Cliff Stoll’s detective work in this matter was exemplary. Apprehending Hess was not easy. Law enforcement and government authorities were not always cooperative. Stoll was persistent. He made careful records of Hess’ activities. His computer and logbook evidence was clear and definitive. When Hess was captured in the act, the nexus between him and his activities was firmly established. Here is one of the earliest examples of how a good forensic investigation produced excellent evidence that led to the conviction of a dangerous hacker and an international spy.


Mark Abene (a.k.a. Phiber Optik)


Mark Abene began hacking as a teenager in the 1980’s. He would stay awake most of the night working on his Radio Shack TRS-80 computer. The following day he would sleep through math class. As a youngster, Mark was already adept at social engineering. He would call the New York Telephone business office and, in a deep voice, claim that he was from the Repair Service Bureau. He told the woman on the line that he did not have a directory handy and that he needed a number for a line assignment. (19) He would then call the line assignment office and tell them that he needed a cable-and-pair number for his own telephone number. He later began hacking into the telephone company computer systems such as ICRIS (Integrated Customer Record Information System) and COSMOS (Computer System for Mainframe Operations). His primary objective was to learn more about the telephone system, but he was able to steal service first for himself and then for his friends.


Eventually, through the various BBS’s that were available to hackers, he "hooked up" with the hacker gang called the Legion of Doom (LOD). He was seventeen years old. At this point he adopted the alias of Phiber Optik. Mark believed in the hacker ethic -- to look but not to destroy. Eventually, he began to hack into other hackers’ computer systems. After a number of years, Mark was kicked out of the Legion of Doom because of an argument with its leader. He then formed a new gang called Masters of Deception (MOD). The two gangs became bitter rivals, and gang wars began taking place in cyberspace.


As time went on, telephone company gurus realized that something was going on. They were able to occasionally kick Mark and his friends off phone company computers. However, Mark would always be able to get back on.


Tom Kaiser was a security officer with the New York Telephone Company. He dedicated himself to catch these intruders. Teaming up with an expert named Fred Staples, they monitored the calls of another known hacker, and they found a large number of telephone calls to Mark’s home. In fact, these calls would occur invariably each time after the other hacker would break into the telephone company computers. By this time, Phiber Optik and his friends had penetrated deeply into the phone system. Kaiser was worried. He was concerned that with a single keystroke, the hackers could disrupt phone service to the Wall Street area. He did not need a court order to wiretap Mark’s phone. Ultimately, Kaiser got the U.S. Attorney’s Office involved.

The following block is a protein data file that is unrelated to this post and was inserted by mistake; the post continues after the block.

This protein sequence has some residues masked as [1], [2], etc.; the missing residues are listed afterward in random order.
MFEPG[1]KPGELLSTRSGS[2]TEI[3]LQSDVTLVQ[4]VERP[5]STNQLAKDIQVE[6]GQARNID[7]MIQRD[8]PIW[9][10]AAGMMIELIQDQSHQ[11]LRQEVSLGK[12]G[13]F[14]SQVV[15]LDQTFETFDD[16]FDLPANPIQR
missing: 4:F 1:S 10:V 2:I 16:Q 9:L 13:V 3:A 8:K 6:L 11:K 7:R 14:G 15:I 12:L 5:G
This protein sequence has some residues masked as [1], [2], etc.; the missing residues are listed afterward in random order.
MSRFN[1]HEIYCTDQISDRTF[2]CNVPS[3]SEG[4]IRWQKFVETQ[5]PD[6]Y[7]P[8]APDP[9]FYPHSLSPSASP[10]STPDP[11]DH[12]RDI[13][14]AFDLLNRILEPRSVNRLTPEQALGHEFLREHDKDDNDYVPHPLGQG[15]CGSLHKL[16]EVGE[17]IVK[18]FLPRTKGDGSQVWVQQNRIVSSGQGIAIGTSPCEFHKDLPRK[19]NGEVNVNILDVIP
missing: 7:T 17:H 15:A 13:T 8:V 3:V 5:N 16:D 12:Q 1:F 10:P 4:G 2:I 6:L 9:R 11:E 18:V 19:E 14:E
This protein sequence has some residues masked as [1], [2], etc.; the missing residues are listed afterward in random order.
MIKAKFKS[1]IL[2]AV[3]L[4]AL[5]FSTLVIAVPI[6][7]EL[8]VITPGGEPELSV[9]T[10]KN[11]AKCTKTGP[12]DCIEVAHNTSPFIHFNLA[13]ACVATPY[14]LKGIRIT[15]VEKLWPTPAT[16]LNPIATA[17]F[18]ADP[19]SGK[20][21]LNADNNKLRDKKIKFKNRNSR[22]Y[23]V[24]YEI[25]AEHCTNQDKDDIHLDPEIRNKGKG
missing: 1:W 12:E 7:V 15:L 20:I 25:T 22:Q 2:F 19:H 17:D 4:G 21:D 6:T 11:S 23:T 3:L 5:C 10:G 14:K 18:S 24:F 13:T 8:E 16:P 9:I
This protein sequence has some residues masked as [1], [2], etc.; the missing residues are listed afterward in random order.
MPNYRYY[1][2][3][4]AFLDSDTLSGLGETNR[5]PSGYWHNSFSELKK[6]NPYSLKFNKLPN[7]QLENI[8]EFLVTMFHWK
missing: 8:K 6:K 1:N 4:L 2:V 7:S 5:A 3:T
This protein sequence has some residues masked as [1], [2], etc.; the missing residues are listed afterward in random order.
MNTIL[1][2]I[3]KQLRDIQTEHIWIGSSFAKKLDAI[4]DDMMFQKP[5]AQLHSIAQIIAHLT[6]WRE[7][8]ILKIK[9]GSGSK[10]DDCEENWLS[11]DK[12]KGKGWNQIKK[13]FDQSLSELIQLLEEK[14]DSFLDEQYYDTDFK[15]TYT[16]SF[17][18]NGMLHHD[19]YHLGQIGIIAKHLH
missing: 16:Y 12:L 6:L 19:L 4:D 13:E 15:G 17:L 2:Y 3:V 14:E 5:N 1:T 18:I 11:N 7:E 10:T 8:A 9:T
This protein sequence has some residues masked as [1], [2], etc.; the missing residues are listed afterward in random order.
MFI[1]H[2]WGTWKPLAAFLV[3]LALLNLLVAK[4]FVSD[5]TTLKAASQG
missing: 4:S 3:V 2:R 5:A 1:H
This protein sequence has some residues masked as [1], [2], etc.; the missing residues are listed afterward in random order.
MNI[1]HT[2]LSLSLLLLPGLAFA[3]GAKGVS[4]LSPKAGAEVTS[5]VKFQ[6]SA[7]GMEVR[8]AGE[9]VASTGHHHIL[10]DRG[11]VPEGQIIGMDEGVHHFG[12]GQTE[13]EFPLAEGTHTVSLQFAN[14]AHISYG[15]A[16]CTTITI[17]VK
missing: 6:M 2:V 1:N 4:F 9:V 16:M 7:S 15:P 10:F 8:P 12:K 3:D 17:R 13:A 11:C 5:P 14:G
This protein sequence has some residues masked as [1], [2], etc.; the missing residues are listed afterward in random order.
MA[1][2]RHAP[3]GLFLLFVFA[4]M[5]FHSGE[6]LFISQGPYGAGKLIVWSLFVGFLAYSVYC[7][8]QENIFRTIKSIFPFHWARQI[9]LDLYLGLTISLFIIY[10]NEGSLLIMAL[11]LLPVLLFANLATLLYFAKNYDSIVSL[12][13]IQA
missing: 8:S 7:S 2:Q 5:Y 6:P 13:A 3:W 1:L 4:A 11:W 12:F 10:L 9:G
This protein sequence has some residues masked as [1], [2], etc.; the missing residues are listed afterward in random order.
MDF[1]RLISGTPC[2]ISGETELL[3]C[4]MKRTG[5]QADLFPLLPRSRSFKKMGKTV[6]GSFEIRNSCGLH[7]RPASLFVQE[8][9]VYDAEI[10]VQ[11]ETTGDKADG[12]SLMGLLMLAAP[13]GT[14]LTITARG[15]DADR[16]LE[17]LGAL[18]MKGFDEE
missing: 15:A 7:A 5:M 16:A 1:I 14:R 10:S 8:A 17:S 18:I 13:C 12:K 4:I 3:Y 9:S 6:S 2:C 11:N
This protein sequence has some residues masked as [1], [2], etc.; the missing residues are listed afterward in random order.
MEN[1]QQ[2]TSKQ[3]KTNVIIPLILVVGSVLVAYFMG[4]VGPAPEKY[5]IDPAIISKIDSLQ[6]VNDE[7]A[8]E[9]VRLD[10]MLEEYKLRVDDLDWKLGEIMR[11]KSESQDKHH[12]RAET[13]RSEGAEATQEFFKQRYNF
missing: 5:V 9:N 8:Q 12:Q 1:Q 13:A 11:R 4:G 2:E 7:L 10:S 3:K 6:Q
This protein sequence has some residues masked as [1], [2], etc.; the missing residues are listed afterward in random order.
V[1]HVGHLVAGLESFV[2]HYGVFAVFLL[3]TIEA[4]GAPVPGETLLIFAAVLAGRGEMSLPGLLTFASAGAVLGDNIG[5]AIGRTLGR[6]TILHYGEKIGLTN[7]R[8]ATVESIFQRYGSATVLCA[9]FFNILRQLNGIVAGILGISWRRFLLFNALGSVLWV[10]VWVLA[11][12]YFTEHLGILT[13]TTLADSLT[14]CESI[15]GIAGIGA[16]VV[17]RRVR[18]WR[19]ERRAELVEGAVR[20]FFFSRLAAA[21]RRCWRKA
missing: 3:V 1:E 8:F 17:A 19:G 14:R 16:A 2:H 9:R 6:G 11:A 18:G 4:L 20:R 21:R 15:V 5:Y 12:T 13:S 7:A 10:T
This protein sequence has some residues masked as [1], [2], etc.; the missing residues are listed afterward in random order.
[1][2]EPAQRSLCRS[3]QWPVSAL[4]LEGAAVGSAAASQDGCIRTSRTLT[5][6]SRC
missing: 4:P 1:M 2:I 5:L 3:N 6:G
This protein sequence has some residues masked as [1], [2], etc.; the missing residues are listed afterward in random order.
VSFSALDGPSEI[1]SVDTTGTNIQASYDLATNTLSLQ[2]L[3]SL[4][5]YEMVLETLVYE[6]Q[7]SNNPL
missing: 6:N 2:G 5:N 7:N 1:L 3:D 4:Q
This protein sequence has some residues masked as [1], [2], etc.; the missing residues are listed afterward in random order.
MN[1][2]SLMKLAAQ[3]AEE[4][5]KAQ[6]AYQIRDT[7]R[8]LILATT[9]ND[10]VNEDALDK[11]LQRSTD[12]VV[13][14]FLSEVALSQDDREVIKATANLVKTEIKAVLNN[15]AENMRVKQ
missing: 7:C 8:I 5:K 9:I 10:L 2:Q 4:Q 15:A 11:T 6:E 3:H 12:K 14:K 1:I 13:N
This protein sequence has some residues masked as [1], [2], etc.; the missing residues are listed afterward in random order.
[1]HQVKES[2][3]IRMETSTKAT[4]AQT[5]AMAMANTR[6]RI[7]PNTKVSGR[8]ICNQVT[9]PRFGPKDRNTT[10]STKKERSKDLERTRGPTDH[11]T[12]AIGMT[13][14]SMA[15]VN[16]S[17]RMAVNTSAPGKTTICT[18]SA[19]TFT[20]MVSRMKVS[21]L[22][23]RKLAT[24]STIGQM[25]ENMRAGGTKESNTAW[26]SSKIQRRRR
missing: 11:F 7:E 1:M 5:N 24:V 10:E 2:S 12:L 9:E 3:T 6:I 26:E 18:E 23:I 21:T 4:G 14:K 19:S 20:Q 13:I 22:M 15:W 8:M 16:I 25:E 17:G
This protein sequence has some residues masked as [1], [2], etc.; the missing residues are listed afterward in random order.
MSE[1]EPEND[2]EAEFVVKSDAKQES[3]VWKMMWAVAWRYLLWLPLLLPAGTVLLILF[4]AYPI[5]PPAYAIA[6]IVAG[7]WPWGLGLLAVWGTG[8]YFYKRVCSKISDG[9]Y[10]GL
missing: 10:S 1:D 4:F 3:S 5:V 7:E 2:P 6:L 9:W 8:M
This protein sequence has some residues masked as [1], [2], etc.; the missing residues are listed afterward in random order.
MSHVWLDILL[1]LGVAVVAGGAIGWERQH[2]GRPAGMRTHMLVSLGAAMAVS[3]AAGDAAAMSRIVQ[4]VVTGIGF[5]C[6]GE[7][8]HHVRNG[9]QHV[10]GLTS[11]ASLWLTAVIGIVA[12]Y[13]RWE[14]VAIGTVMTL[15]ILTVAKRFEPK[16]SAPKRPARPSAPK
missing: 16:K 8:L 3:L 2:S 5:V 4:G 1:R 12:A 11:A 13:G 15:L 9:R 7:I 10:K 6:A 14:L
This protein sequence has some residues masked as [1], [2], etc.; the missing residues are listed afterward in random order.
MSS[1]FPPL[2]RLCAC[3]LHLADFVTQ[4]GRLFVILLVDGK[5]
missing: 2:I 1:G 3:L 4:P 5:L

Mark and his friends did not confine their hacking activities to the telephone company. They created problems for AT&T, WNET-TV and Hallmark. The problem was that various MOD members began to boast online about their activities. MOD began breaking into private computer files, rewiring telephone lines and obtaining confidential credit information on individuals. The conflict between MOD and LOD became intense, and all the while, federal agents were monitoring all of the telephone lines and were collecting evidence.


On January 15, 1990, the AT&T computers crashed leaving thousands of customers without long distance service. Mark and his fellow hackers thought that they had caused the crash. AT&T eventually took the blame for the crash. However, two weeks later, armed with a search warrant, the U.S. Secret Service raided Mark’s apartment and confiscated his computer equipment, disks and documents. Shortly thereafter, the apartments of the other MOD members were similarly raided. Soon, many of Mark’s friends signed confessions.


After the raids, the government authorities did nothing for a long time. The raid on his apartment initially scared Mark, but eventually law enforcement inactivity made him confident enough to begin hacking once again. He hacked into the TRW computers. Now the U.S. Justice Department, the FBI and the Secret Service really cracked down. For the first time in U.S. history, the authorities wanted to put wiretaps on computers. (20) In June of 1992, Mark and the other members of the MOD learned that they had become targets of a Grand Jury investigation. (21) Mark was given a court-appointed attorney. As a result of the indictment, Mark could have been sentenced to ten years in prison. Mark became famous. Confident, Mark continued his hacking activities.


Most of the other defendants in the case pled guilty. They all admitted complicity and implicated Mark. Mark pled not guilty and decided to go to trial. The evidence against him was massive. Then, five days before trial, Mark changed his plea to guilty. He was sentenced to serve one year in Pennsylvania’s Schuylkill Prison.


Kevin Mitnick (a.k.a. The Condor)


At the time of the writing of this article, Kevin Mitnick has been imprisoned by the U.S. Government without a trial for almost four years. (22) He was initially held on a fourteen count indictment (23), and charged with possession of unauthorized access devices (24), computer fraud (25), causing damage to computers (26), wire fraud (27), interception of wire or electronic communications, aiding and abetting (28), and causing an act to be done (29). Judge Mariana R. Pfaelzer (30) and Justice Sandra Day O’Connor have both denied bail to Kevin. (31) At times, Kevin was held in solitary confinement because of the unfounded fear that should he even get his hands on a transistor radio, he could cause problems with the prison’s computers. Although massive computer evidence exists against him, Kevin was, until recently, denied access to a computer to review the evidence being presented against him even when the computer was not connected to a modem.